Federal Interagency Group Issues Peer-Reviewed 'Oil Budget' Technical Documentation

Oil Spill Calculations Released in August Undergo Further Review

November 23, 2010

The Federal Interagency Solutions Group, established at the request of the U.S. Coast Guard and authorized under a directive from the National Incident Commander (NIC), is releasing today a peer-reviewed report that details the scientific calculations of the Deepwater Horizon BP Oil Spill “Oil Budget Calculator” response tool announced last August. The report, developed in collaboration with federal and independent scientists and following an extensive review of the initial findings, revises as necessary the estimated short-term fate of the oil discharged from the wellhead through mid-July when the well was capped.  

The Oil Budget Calculator’s purpose was to describe the short-term fate of the oil and to guide immediate efforts to respond to the emergency. It does not provide information about the impact of the oil, nor indicate where the oil is now. The Oil Budget Calculator uses collected or reported data, such as the amount captured at the wellhead, combined with model-projected estimates based on historical oil spill data for similar types of oil, as well as the expertise and observations of oil- and oil spill-response scientists from government agencies, academia and the energy industry.

Improvements have been made to the calculator since it was first used. The revised Oil Budget Calculator was adjusted based on modified calculations and modeling, as well as additional knowledge about the Deepwater Horizon spill provided by the science team. The revised calculations provide the basis for the updated budget issued in the report, as well as the best- and worst-case scenarios.

“As we said in August, we promised to provide the technical documentation for the Oil Budget report and refine our estimates where possible. This report fulfills that promise. The Oil Budget was not created to draw conclusions about the long-term environmental impact. The estimates were designed to guide operational response decisions and provide clarity on how much oil could be captured or mitigated and how much oil was not recoverable,” said Jane Lubchenco, Ph.D., under secretary of commerce for oceans and atmosphere and NOAA administrator. “Fully understanding the damages and impacts of the spill on the Gulf of Mexico ecosystem is something that will take time and continued monitoring and research by federal and academic scientists.”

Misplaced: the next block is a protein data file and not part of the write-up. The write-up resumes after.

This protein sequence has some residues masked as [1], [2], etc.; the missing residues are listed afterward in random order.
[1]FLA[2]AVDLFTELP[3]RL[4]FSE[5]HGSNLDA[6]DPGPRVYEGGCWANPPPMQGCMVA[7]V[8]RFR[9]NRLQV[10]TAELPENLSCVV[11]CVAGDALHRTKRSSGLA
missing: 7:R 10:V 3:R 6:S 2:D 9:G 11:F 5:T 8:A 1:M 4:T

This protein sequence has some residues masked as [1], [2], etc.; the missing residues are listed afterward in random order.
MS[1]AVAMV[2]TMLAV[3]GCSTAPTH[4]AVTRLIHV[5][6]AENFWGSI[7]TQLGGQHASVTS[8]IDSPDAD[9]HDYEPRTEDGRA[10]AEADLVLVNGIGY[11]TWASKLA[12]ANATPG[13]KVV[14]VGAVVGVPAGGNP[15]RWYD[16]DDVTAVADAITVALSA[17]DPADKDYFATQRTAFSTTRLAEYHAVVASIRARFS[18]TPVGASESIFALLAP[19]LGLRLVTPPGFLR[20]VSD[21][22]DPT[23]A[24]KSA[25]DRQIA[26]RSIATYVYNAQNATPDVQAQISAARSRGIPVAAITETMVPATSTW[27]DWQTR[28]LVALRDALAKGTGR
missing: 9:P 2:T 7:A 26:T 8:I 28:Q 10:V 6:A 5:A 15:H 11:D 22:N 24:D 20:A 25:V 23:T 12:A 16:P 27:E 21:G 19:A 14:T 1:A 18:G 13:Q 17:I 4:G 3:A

Today’s report provides the technical basis underlying the Calculator’s oil fate estimates used to help respond to the spill. This report, following additional assessment and peer-review, is largely consistent with early results released by the federal government. The most significant change is a doubling of the expected amount of oil classified as “chemically dispersed” — revised from 8% to an estimated 16% with a possible range of between 10% and 29%. Additional data and studies have over the course of the past few months led the oil budget team to relax certain initial conservative assumptions with regard to the effectiveness of dispersant operations. The early estimate of the percentage of "other" (or, "residual") oil was 26%; the current version of the Calculator estimates it as 23%, and qualifies this estimate with the belief that, with high confidence, the true percentage should be between 11% and 30%.